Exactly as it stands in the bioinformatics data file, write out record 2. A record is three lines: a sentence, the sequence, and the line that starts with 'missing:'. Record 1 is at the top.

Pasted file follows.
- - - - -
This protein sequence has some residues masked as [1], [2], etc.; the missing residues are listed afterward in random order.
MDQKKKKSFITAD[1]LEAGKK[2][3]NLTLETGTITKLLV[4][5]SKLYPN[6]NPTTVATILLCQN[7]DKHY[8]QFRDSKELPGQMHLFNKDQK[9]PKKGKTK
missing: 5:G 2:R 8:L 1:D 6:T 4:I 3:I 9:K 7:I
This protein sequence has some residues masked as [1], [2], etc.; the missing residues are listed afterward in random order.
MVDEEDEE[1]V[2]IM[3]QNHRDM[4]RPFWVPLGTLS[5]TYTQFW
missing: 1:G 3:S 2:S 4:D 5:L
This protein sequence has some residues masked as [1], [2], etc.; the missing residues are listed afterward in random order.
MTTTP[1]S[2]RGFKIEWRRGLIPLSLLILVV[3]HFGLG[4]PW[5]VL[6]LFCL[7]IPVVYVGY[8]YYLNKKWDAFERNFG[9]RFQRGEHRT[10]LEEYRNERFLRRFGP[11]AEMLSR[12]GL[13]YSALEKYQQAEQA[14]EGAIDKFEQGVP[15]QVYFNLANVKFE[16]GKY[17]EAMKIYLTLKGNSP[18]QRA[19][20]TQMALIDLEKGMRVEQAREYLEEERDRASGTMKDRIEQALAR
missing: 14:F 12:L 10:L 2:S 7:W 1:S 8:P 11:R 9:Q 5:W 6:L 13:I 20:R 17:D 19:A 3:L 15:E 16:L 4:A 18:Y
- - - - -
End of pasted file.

This protein sequence has some residues masked as [1], [2], etc.; the missing residues are listed afterward in random order.
MVDEEDEE[1]V[2]IM[3]QNHRDM[4]RPFWVPLGTLS[5]TYTQFW
missing: 1:G 3:S 2:S 4:D 5:L